I’m sometimes asked about adding an emulsifier to lip scrubs (as I do in emulsified body scrubs) to boost rinse-off, and I don’t recommend doing this. I’ve tried it and I find the effect to be too drying for the delicate skin of the lips; after a good scrubbing, I really like the bit of oil that is left behind on my lips.

Making this mocha lip scrub is very simple; it’s mostly melting and stirring, with the cooling done in an ice bath to speed along the thickening required to ensure the sugar and coffee grounds stay in suspension. A 30g (1.06oz) batch will fill a 30g (1.06oz) tin or jar nicely, but that is quite a lot of lip scrub, so feel free to divide a batch between 10g or 15g containers for sharing. This won’t work well in a twist-up tube; I recommend a wide-mouthed jar or tin for easy filling and scooping.

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Relevant links & further reading

Mocha Lip Scrub

Heated phase
5.4g | 18% cocoa butter (USA / Canada)
8.7g | 29% sweet almond oil (USA / Canada)
0.6g | 2% coffee carrier oil (roasted)

Post-heat phase
0.6g | 2% ground coffee
14.4g | 48% white sugar

Cool down phase
0.3g | 1% Vitamin E MT-50 (USA / Canada)

Prepare a water bath by bringing about 3cm/1″ of water to a bare simmer over low to medium-low heat in a small saucepan.

Weigh the heated phase ingredients into a small heat-resistant bowl that’s deep and large enough for whipping in. Place the bowl in the water bath to melt the butter through.

While the heated phase melts, prepare an ice bath. Take a bowl that is large enough to accommodate the container the heated phase is melting in, and fill it about halfway with ice cubes and cold water.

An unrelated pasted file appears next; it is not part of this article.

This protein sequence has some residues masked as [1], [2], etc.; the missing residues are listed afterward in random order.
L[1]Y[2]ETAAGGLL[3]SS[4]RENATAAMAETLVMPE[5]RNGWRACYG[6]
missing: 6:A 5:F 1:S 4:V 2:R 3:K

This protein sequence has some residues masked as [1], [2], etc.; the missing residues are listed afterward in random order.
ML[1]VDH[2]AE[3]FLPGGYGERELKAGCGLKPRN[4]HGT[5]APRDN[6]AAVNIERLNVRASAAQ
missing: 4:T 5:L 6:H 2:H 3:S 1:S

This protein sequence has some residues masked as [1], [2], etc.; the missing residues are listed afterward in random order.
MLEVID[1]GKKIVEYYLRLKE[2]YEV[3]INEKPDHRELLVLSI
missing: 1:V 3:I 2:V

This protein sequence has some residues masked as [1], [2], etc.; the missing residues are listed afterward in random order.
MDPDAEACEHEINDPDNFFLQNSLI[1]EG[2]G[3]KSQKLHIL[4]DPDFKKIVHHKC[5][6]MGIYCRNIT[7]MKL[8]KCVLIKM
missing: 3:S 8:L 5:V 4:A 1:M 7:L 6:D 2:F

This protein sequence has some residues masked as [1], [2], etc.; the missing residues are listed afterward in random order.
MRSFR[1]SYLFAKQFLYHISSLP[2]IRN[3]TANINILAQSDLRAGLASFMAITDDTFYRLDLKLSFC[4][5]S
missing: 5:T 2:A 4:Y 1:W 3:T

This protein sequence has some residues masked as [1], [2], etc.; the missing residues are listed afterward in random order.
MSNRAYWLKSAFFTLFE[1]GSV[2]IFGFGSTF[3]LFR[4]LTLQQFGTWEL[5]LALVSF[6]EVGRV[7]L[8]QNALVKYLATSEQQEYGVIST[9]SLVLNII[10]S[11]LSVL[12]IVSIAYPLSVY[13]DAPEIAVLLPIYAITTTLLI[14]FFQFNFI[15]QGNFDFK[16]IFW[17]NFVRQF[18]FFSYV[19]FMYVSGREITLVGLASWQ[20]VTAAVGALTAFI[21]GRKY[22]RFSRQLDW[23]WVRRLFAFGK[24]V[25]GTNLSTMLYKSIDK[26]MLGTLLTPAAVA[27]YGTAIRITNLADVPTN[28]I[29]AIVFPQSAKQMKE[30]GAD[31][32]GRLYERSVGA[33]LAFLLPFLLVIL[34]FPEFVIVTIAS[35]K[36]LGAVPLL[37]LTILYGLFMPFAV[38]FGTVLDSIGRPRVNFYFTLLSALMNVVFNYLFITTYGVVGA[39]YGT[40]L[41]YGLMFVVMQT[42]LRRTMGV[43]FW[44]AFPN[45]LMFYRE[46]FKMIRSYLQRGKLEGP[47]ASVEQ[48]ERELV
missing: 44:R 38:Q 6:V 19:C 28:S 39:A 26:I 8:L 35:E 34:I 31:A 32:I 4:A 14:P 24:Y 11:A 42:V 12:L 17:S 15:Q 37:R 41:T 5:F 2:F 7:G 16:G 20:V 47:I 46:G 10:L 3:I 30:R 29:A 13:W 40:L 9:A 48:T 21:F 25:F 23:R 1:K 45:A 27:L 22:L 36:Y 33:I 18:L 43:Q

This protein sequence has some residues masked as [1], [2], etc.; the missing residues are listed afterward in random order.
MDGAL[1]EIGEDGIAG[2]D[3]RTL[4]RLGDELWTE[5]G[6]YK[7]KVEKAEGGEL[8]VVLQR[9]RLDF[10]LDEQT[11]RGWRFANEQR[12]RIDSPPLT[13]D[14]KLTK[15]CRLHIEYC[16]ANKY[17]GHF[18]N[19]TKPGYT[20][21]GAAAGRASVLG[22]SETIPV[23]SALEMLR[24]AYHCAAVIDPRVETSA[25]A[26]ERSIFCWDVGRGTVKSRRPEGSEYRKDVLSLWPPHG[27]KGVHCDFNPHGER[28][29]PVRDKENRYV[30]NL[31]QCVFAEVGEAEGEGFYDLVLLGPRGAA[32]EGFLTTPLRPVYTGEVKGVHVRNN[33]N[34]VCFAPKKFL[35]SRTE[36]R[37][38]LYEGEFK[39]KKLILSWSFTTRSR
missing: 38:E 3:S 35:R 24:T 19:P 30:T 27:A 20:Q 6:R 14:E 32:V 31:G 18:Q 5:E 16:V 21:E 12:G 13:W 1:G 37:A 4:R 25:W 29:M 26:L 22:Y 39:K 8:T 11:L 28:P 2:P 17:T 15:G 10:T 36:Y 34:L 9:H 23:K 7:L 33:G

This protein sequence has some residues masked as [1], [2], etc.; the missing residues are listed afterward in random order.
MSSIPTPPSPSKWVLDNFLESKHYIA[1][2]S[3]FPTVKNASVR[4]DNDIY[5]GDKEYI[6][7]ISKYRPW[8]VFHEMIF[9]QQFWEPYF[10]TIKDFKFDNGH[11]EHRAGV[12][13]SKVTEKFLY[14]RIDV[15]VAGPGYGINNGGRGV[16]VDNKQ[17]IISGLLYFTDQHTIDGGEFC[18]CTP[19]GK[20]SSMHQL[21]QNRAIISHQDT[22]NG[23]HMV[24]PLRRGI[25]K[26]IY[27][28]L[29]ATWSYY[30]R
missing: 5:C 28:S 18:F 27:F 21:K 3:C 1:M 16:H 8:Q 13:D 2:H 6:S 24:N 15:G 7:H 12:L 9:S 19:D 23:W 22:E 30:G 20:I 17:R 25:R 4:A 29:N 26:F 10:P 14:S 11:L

Once the heated phase has melted, remove it from the heat and add the post-heat phase. Stir for a minute, giving the container a chance to cool a bit. Then place the bowl in the ice bath and stir constantly for about one minute, until the mixture has cooled a bit and you’ve reached a light trace—when you drizzle a few drops of the mixture across the surface they should leave a light “trace” behind on the surface of the mixture, but it should still be liquid. Weigh in the cool down phase. Stir to combine, and then continue stirring the mixture in the ice bath until the mixture thickens enough to support the sugar and ground coffee.

Once the scrub has cooled/thickened enough, quickly transfer it to a small tin or jar. I used a low-profile 1oz jar from YellowBee for my scrub. To use, massage a small amount of the scrub into your lips and rinse off the extra with a bit of water. Resist the urge to eat 😝 Enjoy!